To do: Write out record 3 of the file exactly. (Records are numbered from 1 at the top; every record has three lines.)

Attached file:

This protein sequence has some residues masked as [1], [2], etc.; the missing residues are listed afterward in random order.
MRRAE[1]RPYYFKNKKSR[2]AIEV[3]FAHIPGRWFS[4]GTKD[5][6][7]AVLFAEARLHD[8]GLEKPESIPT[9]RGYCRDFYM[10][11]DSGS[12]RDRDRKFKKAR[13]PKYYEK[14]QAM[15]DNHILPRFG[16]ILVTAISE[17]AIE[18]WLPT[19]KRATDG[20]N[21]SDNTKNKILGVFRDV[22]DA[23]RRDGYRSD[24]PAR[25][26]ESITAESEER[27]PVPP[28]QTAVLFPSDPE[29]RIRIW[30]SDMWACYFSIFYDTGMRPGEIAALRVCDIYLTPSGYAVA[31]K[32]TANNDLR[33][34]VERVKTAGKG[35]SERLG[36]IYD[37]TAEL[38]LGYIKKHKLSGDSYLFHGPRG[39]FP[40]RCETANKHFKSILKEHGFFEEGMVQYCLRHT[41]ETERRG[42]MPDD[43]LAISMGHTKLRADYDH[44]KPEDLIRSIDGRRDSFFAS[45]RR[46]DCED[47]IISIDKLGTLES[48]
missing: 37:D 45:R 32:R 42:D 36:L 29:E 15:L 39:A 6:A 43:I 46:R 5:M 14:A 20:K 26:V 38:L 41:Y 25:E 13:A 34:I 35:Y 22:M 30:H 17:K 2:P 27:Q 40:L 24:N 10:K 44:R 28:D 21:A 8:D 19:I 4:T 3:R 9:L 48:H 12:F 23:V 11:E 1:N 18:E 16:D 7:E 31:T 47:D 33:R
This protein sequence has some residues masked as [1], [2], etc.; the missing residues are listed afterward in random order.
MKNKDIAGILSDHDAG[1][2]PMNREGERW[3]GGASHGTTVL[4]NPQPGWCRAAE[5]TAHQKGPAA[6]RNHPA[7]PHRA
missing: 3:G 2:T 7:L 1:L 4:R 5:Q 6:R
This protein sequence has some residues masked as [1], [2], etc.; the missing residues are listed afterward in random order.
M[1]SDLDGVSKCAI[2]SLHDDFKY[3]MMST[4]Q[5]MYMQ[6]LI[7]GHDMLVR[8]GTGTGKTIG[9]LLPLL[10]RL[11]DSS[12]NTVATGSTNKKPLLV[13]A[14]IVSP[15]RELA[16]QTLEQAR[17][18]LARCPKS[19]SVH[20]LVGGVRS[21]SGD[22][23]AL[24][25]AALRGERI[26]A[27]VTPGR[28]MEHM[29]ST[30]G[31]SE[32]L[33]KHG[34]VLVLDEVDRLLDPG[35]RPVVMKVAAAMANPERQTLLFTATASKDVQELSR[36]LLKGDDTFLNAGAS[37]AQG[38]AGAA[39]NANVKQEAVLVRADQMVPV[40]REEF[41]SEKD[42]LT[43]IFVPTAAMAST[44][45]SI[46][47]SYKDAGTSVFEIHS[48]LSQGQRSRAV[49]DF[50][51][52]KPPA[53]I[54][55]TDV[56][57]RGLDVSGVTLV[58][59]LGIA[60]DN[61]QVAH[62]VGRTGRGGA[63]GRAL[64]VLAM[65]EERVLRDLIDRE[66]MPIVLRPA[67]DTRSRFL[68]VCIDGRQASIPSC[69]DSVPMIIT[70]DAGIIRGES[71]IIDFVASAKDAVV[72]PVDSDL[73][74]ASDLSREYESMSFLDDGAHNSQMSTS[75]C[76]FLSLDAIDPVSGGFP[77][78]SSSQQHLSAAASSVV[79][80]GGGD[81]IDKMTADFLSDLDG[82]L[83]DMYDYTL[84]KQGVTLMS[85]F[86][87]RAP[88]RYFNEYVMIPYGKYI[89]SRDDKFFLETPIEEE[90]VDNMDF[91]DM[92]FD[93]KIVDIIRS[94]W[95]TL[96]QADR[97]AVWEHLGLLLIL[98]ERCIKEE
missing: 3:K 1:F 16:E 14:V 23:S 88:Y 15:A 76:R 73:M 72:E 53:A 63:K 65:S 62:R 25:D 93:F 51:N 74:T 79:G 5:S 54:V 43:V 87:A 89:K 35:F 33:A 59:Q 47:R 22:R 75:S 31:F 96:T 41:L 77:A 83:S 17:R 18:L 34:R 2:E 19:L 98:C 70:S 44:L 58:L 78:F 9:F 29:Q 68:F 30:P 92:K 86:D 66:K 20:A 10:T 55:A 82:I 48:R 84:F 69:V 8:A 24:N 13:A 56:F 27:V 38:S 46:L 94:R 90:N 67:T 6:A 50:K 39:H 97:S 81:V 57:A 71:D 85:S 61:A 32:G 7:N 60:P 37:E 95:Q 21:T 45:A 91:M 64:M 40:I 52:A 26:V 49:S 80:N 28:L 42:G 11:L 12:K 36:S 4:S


This protein sequence has some residues masked as [1], [2], etc.; the missing residues are listed afterward in random order.
M[1]SDLDGVSKCAI[2]SLHDDFKY[3]MMST[4]Q[5]MYMQ[6]LI[7]GHDMLVR[8]GTGTGKTIG[9]LLPLL[10]RL[11]DSS[12]NTVATGSTNKKPLLV[13]A[14]IVSP[15]RELA[16]QTLEQAR[17][18]LARCPKS[19]SVH[20]LVGGVRS[21]SGD[22][23]AL[24][25]AALRGERI[26]A[27]VTPGR[28]MEHM[29]ST[30]G[31]SE[32]L[33]KHG[34]VLVLDEVDRLLDPG[35]RPVVMKVAAAMANPERQTLLFTATASKDVQELSR[36]LLKGDDTFLNAGAS[37]AQG[38]AGAA[39]NANVKQEAVLVRADQMVPV[40]REEF[41]SEKD[42]LT[43]IFVPTAAMAST[44][45]SI[46][47]SYKDAGTSVFEIHS[48]LSQGQRSRAV[49]DF[50][51][52]KPPA[53]I[54][55]TDV[56][57]RGLDVSGVTLV[58][59]LGIA[60]DN[61]QVAH[62]VGRTGRGGA[63]GRAL[64]VLAM[65]EERVLRDLIDRE[66]MPIVLRPA[67]DTRSRFL[68]VCIDGRQASIPSC[69]DSVPMIIT[70]DAGIIRGES[71]IIDFVASAKDAVV[72]PVDSDL[73][74]ASDLSREYESMSFLDDGAHNSQMSTS[75]C[76]FLSLDAIDPVSGGFP[77][78]SSSQQHLSAAASSVV[79][80]GGGD[81]IDKMTADFLSDLDG[82]L[83]DMYDYTL[84]KQGVTLMS[85]F[86][87]RAP[88]RYFNEYVMIPYGKYI[89]SRDDKFFLETPIEEE[90]VDNMDF[91]DM[92]FD[93]KIVDIIRS[94]W[95]TL[96]QADR[97]AVWEHLGLLLIL[98]ERCIKEE
missing: 3:K 1:F 16:E 14:V 23:S 88:Y 15:A 76:R 73:M 72:E 53:A 63:K 65:S 62:R 25:D 93:F 51:N 74:T 79:G 5:S 54:V 43:V 87:A 89:K 35:F 33:A 59:Q 47:R 22:R 75:S 31:F 96:T 41:L 77:A 83:S 17:R 18:L 34:R 2:E 19:L 98:C 70:S 44:L 58:L 78:F 9:F 29:Q 68:F 30:P 92:K 86:D 66:K 20:A 10:T 55:A 82:I 48:R 84:F 69:V 8:A 24:N 13:A 56:F 27:V 38:S 46:L 94:R 90:N 67:T 6:A 50:K 39:H 97:S 81:V 57:A 71:D 85:S 61:A 32:G 7:N 60:P 37:E 95:Q 21:T 45:A 91:M 64:M 40:I 52:A 26:V 49:S 80:N 28:L 42:G 11:L 12:K 36:S 4:S